Rare Daily Staff

Researchers at the Swiss research university Ecole Polytechnique Federale de Lausanne have identified a gene that if expressed too early during embryonic development, can cause a rare disorder of bone growth.

Mesomelic dysplasias are a group of rare genetic conditions characterized by extreme shortening of the long bones in the arms and legs. It has not been understood, though, what causes the condition.

Now, the EPFL researchers report in the Journal Nature Communications that they found that many people with short or bent forearms have a chromosomal rearrangement involving a collection of genes known as the HOXD gene cluster, which is activated during embryonic development in different parts of the body to regulating how cells and tissue become specialized. None of the individuals, however, had a mutation affecting the HOXD genes themselves.

That suggests that the deformities resulted from mutations that interfere with the regulation of HOXD gene expression during development, said Denis Duboule, a professor of Developmental Genetics and Genomics at EPFL and a corresponding author on the paper.

Christopher Chase Bolt, a postdoc in Duboule’s lab and lead author of the paper, studied mice to try to uncover what was happening during embryonic development to cause mesomelic dysplasias.

In the DNA, HOX genes line up in the same order as they are expressed in a developing embryo: first, the genes that regulate the formation of the shoulder; then, those that orchestrate the development of the arm; finally, those that guide the emergence of the hand and digits. Working in mice, Bolt created a chromosomal rearrangement that inverts the orientation of the HOXD cluster.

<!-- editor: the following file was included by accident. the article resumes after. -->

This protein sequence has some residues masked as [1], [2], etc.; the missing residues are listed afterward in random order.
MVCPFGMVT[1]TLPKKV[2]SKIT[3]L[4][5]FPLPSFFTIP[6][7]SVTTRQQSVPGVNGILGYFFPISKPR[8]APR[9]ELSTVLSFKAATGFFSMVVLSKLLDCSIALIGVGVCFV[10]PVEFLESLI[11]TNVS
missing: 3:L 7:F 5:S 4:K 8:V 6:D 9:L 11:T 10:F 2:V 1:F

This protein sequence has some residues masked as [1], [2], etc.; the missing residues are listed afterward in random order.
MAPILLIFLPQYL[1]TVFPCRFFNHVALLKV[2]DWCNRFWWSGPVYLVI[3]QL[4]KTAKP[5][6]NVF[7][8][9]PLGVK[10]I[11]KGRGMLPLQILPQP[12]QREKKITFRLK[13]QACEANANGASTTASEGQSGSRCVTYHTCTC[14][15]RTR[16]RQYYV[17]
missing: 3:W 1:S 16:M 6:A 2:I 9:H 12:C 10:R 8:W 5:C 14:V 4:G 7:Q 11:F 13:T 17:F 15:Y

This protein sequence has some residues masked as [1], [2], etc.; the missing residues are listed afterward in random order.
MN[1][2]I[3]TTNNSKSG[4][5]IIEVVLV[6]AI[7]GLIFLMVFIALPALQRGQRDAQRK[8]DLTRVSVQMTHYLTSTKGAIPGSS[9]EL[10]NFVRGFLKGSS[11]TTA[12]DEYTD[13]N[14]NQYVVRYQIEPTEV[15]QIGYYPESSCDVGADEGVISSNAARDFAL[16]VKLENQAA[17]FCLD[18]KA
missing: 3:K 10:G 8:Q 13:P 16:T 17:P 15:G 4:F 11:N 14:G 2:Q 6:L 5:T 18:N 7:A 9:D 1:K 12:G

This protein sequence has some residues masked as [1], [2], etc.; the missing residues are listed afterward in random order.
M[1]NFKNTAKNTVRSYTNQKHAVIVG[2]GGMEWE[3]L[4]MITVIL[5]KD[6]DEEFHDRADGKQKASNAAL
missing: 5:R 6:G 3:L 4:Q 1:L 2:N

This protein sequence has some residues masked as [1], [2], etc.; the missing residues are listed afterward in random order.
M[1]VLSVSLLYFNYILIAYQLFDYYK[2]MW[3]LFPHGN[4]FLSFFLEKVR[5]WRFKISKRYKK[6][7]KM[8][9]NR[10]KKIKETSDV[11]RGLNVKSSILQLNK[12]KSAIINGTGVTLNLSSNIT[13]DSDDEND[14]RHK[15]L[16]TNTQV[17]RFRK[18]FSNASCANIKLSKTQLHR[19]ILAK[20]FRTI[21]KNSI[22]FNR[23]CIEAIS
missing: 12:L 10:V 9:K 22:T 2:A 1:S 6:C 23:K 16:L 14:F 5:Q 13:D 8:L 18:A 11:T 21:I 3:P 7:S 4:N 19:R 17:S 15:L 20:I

As a result of this inversion, the last gene of the cluster, called HOX13—which regulates the formation of the hand and digits, is located where the gene that orchestrates the development of the forearm typically is. Mice with this chromosomal rearrangement express HOX13 earlier during development than do control mice, and the researchers found they display a mild form of mesomelic dysplasia. That’s because HOX13 signals that the limb has reached its end and must stop growing, Bolt said. Having the gene expressed too early leads to extremely short extremities.

Next, Bolt and his colleagues used a CRISPR-Cas9 gene-editing technique to engineer mice that had an inverted HOXD cluster but lacked the HOX13 gene. These animals did not have any limb deformities, suggesting that the faulty regulation of HOX13 expression is the main culprit for mesomelic dysplasia.

“When you invert the cluster, HOX13 is expressed in the forearm and it results in mesomelic dysplasia,” Duboule said. “But when you kill the gene, you get no problem—you actually rescue the phenotype.”

Because HOX genes are remarkably similar across disparate animals—from fruit flies to mice to humans, the findings have relevance for many people with mesomelic dysplasia. Indeed, the mechanism identified offers a molecular explanation for all cases of human mesomelic dysplasias involving HOX genes reported so far, Duboule said.

Photo: Christopher Chase Bolt, a postdoc in Duboule’s lab and led author of the Nature Communications study

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